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Brian Dougherty has spent the last 20 years working in various parts of the product development cycle. His early career focused on product design verification and manufacturing test engineering support for new products while the last 12 years has been focused on developing the new products themselves. Dougherty specializes in fast-paced development within the innovation space, and has documented how the project management practices within the innovation space should differ from classical techniques. As the Engineering Manager for Rose-Hulman Ventures, Dougherty fosters an environment where 60 engineers can develop functional proof of client concepts in a way that is more financially viable than traditional engineering firms. In addition to his managerial duties, Dougherty also acts as the lead engineer for various projects, and has most recently been leading a small team of engineers to develop ground breaking neurosurgical tools. Dougherty combines a formal education and natural creative design skills with a B.S. in electrical engineering, a M.S. in engineering management, and a lifetime of tinkering and inventing.

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Being Innovative - Lessons Learned from the Practice of Technology CommercializationAbstract Innovation has emerged as a critical priority for all types of organizations to ensureprosperity and future success. In this time of sluggish economic performance, financial austerity,and intense global competition, every organization, including higher education, needs toimplement processes of innovation that deliver more value from every available resource.Engineers must be the leaders of this implementation. Despite the attention to innovation, philosophies and best practices of ‘being innovative’ arestill emerging. Just as the philosophies and academic discipline of leadership have emerged overthe last decades, it is believed that innovation will follow the same path. These concepts andphilosophies will be developed from practicing innovation stage development projects andobserving and recording best practices from successful outcomes. A technology commercialization program is described where corporate partners bringconcepts, research results, and intellectual property and teams of faculty, staff, and studentsdevelop designs, models, and prototypes as part of the commercialization process. Over ten yearof operation, the program has worked with hundreds of industrial clients in a broad range ofindustry segments. These projects come after the research stage and fall in the critical innovationstage of development where technologies are prepared for success in the marketplace. Throughthese projects, several guiding principles and best practices have emerged for the process ofinnovation. The paper summarizes eight ‘best practices’ learned from these innovation stage projects. Ina broader sense, the best practices are appropriate not only for technology commercializationprojects but serve as guidelines of how to ‘be innovative’ for both individuals and organizations.These eight best practices will be supported both by current literature in innovation managementand the experiences of a decade of innovation and education success.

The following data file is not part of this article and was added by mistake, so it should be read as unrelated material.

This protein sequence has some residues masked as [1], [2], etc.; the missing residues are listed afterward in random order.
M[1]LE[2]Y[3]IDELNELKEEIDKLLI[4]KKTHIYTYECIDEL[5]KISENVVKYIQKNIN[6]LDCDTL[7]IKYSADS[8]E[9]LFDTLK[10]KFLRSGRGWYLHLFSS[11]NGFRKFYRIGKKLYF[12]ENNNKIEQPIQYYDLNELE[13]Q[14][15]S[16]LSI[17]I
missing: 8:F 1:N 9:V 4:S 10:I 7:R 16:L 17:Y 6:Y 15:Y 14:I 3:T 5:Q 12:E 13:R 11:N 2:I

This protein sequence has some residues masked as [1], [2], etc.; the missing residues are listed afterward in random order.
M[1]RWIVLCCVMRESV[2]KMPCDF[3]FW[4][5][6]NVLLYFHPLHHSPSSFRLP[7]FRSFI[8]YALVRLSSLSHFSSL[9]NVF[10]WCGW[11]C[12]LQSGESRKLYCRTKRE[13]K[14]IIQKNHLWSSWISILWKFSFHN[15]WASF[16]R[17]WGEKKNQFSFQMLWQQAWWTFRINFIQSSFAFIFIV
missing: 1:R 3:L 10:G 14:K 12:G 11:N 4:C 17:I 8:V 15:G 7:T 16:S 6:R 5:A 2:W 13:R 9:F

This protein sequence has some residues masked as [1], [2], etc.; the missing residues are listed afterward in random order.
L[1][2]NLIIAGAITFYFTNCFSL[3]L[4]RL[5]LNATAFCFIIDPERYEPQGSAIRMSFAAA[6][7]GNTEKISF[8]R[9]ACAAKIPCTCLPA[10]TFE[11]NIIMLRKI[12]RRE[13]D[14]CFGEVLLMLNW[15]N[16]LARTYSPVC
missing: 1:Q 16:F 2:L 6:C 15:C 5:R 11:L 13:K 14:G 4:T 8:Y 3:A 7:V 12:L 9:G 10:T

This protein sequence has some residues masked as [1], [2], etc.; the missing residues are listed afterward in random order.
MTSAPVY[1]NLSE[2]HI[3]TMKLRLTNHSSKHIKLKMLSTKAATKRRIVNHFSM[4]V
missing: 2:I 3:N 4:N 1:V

Kline, W. A., & Mason, T. W., & Dougherty, B. C. (2012, June), Being Innovative: Lessons Learned from the Practice of Technology Commercialization Paper presented at 2012 ASEE Annual Conference & Exposition, San Antonio, Texas. 10.18260/1-2--21012